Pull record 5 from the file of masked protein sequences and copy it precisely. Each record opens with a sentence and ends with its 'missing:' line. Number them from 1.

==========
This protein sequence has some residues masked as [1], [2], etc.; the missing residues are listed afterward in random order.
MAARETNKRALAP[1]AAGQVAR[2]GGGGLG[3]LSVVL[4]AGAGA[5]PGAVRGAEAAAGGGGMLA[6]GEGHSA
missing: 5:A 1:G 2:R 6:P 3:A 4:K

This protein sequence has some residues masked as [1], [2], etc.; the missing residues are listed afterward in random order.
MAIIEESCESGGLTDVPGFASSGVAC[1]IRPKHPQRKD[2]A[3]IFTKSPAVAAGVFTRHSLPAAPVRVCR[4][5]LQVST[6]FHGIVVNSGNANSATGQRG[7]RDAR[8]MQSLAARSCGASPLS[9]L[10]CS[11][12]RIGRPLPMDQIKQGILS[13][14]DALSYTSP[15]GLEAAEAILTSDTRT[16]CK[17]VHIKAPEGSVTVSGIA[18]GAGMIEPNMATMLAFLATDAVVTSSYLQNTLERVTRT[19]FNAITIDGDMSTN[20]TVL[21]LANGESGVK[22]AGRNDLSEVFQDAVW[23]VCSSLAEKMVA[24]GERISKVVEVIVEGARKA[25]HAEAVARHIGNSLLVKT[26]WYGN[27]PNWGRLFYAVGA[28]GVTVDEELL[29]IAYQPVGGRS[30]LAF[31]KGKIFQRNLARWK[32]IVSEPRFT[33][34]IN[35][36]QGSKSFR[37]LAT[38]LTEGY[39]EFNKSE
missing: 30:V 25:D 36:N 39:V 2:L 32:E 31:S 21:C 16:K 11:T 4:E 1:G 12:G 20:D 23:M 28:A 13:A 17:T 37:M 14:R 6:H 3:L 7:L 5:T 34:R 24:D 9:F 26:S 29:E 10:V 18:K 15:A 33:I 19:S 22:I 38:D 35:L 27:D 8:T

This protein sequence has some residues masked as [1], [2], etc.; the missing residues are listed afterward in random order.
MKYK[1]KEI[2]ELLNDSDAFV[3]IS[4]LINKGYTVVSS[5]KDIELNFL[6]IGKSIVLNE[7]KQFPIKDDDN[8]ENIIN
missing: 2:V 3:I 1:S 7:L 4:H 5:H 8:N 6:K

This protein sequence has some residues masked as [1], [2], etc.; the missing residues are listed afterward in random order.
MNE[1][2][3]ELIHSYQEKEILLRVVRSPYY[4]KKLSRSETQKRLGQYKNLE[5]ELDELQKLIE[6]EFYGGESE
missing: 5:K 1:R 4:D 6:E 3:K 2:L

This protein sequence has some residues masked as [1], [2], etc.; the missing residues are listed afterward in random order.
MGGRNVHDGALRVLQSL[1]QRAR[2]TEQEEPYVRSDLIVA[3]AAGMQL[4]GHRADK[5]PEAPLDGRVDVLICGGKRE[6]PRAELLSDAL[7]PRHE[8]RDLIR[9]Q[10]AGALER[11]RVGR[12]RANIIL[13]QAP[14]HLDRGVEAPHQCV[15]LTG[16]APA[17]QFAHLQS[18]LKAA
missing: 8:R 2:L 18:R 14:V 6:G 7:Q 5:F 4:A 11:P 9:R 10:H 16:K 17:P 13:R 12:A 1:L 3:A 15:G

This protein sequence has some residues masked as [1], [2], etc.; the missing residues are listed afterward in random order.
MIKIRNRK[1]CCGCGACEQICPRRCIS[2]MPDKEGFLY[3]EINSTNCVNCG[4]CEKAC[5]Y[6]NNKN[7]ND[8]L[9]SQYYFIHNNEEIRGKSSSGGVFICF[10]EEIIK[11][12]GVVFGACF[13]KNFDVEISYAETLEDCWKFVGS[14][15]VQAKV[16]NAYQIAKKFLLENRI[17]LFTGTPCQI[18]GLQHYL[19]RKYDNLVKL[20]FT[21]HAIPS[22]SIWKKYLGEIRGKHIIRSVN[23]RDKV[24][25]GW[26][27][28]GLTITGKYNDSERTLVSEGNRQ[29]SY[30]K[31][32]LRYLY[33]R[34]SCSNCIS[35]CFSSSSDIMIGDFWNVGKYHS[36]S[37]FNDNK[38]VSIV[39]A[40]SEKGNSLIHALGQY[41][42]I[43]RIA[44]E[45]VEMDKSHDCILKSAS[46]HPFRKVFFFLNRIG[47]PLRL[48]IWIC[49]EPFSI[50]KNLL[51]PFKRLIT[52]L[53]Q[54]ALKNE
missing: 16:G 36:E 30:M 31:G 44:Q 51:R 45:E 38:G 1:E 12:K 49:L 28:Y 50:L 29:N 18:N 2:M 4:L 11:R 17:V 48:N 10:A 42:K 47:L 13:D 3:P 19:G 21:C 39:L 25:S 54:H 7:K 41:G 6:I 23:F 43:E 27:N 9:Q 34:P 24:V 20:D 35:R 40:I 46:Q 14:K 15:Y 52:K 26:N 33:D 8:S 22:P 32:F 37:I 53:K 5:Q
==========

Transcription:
This protein sequence has some residues masked as [1], [2], etc.; the missing residues are listed afterward in random order.
MGGRNVHDGALRVLQSL[1]QRAR[2]TEQEEPYVRSDLIVA[3]AAGMQL[4]GHRADK[5]PEAPLDGRVDVLICGGKRE[6]PRAELLSDAL[7]PRHE[8]RDLIR[9]Q[10]AGALER[11]RVGR[12]RANIIL[13]QAP[14]HLDRGVEAPHQCV[15]LTG[16]APA[17]QFAHLQS[18]LKAA
missing: 8:R 2:L 18:R 14:V 6:G 7:Q 5:F 4:A 11:P 9:R 10:H 16:K 17:P 13:R 12:A 1:L 3:A 15:G